The 2,700 Manchester United fans were the last to be allowed to leave Anfield after seeing their team defeated 2-0 in the Europa League last-16 first-leg tie.
The streets outside had been cleared, thoroughfares amid tight terraced housing and the construction site of Liverpool’s giant main stand. They had been filled with joyous Liverpool fans singing about “poetry in motion” and Manchester perhaps not being their desired holiday destination. A flag in the United end read: ‘Liverpool FC. 31 miles from Greatness.’
Manchester United were not great on Thursday night. Liverpool had triumphed after losing their previous four games to their greatest rivals and the night was theirs.
Anfield was a horrible place to be for this United fan as the suited, smiling Liverpool players spoke to journalists about wonderful Anfield atmospheres and travelling to Old Trafford confident of protecting their two-goal lead.
Two Spanish journalists, one a Barca socio, said they had never experienced an atmosphere so impressive in their lives. You’ll Never Walk Alone was so loud and went on for so long that a regular Liverpool watcher claimed it was the best he had experienced for years. It is normally much flatter, apparently. I wouldn’t know; I only visit with United.
It was special, yet in among 41,000 people hollering “Walk on”, my brain was adjusted to amplify the sound of the 2,700 singing a defiant ‘Manchester!’ It was stirring stuff and the game between England’s biggest, most successful and world renowned clubs had not even started.
United’s travelling support is superb. Loud, proud, loyal. Premier League fans in England were this week cheered to find out that away tickets will be capped to a £30 (Dh157) price limit from next season. Protesting Liverpool and United fans helped achieve that, though a more pressing issue for United fans is how to get a ticket in the first place. Fifteen thousand routinely apply for allocations of 3,000 for away matches. Most at Anfield were the ones who had been to European away games this season, to watch the dross in Moscow or Eindhoven or Wolfsburg.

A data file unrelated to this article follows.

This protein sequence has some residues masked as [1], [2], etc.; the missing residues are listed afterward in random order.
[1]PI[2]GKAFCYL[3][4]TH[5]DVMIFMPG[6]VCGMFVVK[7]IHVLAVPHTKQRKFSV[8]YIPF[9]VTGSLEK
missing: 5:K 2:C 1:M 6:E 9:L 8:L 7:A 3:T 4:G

They sang amusing songs taunting Liverpool for not winning the league for 26 years (United have been champions 13 times since Liverpool’s 1990 title) and teased “Where’s your famous atmosphere?” during any brief lulls. Plenty, though, did themselves or their club no favours by singing “The Sun was right, you’re murderers”.
Many Liverpool fans sang about the 1958 Munich air disaster for years. As a young supporter on the Stretford End in the late 1980s, I can remember seeing inflatable aeroplanes tossed around the packed Scoreboard Paddock where Liverpool fans would cram onto a shallow terrace two hours before kick-off.
United fans used to retort with songs about Bill Shankly, one of the greatest ever football managers, dying. They’d to sing: “Attack, attack, he had a heart attack!” or “He’s dead, he’s gone, he died in ’81! Shankly! Shankly!”
I know the words because I was part of that crowd. Stretford End, right side, though it could have been on any side of Old Trafford. I had been brought up in a household where I was indoctrinated to believe that Scousers were the enemy. My father still refuses to visit Liverpool. He has only ever been to play football games against semi-professional teams from Liverpool, though he very reluctantly concedes that Liverpool produces “decent” footballers. Of course it does, it is a great football city. Just like Manchester.